Did you wake up this morning inspired to swim across a shark and jellyfish filled, salty, wavy, cold ocean for 50-plus hours? What, you didn’t? But didn’t you hear about Diana Nyad who broke an open water swimming record by swimming from Cuba to Key West this weekend – 64 years old, 110 miles, 53 hours, no shark cage. Come on, you’ve got to want to try it, just a little bit.
What makes people do stuff like this? What is it in the human mind that says, “Hey, that thing looks crazy impossible. I’m gonna do that.” People who climb frozen mountains, sail around the world on a raft, jump out of perfectly good airplanes, fight lions in the wild. Dare to go beyond. Compete in a triathlon, raise a bunch of kids, write a novel.
The goal is all relative isn’t it? What’s easy for you may be impossible to me, and vice versa. I have friends who are training for marathons, I’d like to get a really good 5K time. Some of you are trying to lose 10 pounds, others are working on 100. Graduate high school or finish your PhD. I guess it’s just something in the human spirit that encourages us to push ourselves a little harder, to set the finish line a little further.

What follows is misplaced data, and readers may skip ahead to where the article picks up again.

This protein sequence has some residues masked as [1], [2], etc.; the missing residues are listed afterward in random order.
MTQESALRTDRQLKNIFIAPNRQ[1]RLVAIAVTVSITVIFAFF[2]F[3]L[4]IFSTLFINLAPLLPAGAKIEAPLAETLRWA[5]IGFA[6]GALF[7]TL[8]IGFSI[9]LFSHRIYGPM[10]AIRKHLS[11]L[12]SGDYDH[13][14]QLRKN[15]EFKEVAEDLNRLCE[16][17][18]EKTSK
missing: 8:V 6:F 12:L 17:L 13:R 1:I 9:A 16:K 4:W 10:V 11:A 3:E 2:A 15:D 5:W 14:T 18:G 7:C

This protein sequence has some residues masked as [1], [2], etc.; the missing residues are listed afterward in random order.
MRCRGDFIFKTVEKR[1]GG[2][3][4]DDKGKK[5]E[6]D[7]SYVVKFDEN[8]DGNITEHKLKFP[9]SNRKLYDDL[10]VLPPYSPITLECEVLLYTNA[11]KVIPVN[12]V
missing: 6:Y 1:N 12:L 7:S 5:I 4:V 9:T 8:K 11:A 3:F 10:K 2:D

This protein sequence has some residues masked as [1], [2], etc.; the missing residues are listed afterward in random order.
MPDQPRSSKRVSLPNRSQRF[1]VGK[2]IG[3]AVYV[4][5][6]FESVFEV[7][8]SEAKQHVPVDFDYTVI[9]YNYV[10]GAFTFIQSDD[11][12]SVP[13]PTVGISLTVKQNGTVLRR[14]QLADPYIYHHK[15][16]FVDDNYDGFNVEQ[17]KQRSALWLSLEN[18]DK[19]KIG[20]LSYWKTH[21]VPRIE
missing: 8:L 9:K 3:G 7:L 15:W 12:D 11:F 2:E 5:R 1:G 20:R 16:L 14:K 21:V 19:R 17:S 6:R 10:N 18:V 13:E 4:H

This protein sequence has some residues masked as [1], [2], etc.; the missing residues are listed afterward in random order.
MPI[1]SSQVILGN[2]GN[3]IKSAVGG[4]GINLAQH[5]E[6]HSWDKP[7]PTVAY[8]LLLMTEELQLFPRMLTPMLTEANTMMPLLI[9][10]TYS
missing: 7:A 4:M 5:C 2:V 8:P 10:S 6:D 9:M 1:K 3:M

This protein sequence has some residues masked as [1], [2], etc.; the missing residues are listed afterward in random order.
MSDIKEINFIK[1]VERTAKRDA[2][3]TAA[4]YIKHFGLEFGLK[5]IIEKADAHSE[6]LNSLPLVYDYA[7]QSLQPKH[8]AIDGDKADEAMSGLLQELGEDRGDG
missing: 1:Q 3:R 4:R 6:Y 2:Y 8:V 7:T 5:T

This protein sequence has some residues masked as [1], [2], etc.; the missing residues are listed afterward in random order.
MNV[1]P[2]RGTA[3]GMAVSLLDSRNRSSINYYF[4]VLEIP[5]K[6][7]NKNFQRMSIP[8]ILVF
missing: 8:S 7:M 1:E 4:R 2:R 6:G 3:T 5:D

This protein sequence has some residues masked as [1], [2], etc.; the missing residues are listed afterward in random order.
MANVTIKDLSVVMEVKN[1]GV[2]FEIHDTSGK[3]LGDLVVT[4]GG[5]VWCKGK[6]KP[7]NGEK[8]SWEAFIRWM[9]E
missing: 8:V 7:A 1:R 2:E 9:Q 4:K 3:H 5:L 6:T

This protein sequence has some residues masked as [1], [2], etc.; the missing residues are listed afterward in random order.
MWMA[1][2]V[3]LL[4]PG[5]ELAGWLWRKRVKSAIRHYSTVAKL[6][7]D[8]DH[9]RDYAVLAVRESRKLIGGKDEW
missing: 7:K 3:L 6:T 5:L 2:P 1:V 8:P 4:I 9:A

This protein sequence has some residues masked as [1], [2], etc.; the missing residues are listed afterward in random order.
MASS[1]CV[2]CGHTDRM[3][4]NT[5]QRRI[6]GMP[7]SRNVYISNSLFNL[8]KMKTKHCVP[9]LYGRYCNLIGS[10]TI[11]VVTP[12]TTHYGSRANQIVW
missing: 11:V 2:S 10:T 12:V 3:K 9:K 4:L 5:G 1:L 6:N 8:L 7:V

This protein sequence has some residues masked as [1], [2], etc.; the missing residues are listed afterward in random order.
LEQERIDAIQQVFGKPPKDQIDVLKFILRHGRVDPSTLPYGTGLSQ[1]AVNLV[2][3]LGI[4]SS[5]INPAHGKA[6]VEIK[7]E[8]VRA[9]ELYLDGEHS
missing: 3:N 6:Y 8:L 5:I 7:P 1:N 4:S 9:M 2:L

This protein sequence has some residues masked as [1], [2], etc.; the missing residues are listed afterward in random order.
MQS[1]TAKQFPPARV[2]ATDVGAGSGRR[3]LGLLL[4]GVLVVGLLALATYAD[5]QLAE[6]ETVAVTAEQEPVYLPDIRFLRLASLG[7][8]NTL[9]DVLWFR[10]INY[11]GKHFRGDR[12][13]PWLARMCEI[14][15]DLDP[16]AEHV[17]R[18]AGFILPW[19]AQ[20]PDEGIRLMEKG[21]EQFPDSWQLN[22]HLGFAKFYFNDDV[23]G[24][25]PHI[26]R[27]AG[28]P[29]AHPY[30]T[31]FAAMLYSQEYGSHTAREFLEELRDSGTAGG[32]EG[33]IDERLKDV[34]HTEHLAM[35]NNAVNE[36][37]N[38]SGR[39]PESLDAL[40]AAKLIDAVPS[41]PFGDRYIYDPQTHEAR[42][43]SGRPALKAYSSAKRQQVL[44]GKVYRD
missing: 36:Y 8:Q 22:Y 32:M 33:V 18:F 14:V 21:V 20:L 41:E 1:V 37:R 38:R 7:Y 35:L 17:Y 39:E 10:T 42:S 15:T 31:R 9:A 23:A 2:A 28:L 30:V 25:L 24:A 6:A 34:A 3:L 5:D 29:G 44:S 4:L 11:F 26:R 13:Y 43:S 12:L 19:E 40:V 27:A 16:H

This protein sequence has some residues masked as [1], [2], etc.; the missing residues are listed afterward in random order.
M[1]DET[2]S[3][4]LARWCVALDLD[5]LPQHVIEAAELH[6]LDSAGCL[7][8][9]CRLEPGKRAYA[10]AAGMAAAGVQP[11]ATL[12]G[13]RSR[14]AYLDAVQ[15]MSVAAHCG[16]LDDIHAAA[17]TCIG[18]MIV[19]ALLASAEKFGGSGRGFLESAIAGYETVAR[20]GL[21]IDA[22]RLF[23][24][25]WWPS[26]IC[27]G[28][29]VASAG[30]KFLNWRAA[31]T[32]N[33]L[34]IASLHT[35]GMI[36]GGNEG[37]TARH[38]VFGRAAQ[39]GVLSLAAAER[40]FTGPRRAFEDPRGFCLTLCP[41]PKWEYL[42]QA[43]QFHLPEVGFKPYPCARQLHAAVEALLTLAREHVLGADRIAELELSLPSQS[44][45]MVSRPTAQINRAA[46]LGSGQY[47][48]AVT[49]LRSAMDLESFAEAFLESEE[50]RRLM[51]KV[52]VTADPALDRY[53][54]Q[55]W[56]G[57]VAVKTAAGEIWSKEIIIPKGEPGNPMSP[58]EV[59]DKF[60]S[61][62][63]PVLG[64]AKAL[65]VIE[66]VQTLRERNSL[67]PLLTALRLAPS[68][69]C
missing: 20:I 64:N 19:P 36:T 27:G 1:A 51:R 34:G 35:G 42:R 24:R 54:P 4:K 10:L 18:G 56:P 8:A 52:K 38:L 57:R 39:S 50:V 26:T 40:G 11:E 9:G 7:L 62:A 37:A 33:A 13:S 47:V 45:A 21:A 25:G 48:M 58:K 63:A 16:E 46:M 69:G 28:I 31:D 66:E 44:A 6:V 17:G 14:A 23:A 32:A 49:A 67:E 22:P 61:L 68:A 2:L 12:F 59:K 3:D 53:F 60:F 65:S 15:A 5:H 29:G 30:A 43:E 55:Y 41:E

But one thing that really amazed me about Ms. Nyad's swim? This was her fifth attempt, the first was in 1978. This woman is 64 years old! I remember when she tried this last year – then she also went without a shark cage – which, from my understanding of the description is a huge cage that the swimmer swims in and floats along with them, to keep sharks away – but unfortunately, she was taken out by jellyfish. Right. I think about sharks and jellyfish swims when I wade into the ocean for a beach afternoon. Even contemplating dealing with the threat of them for 100-plus miles? No, I’m sorry, not the threat – the actual existence – there were divers and kayakers to keep them away from her.
Despite past failures, near-death circumstances, the mental defeat she had to experience, the physical pain and exhaustion - this woman came back and did it again! And even with the great possibility of failing again, she still pulled on her wetsuit and hopped in the Cuban waters, again.
How many times have we let failures make us quit? How often do we let just the thought that we might fail, all the things that could trip us up, keep us from even trying? What is the ocean we are trying to swim across and what sharks are there lurking? How will we prepare for the journey, how will protect ourselves from the sharp teeth?
And how will we celebrate when we reach the finish?
Congratulations to Ms. Nyad and everyone else swimming towards their goals.
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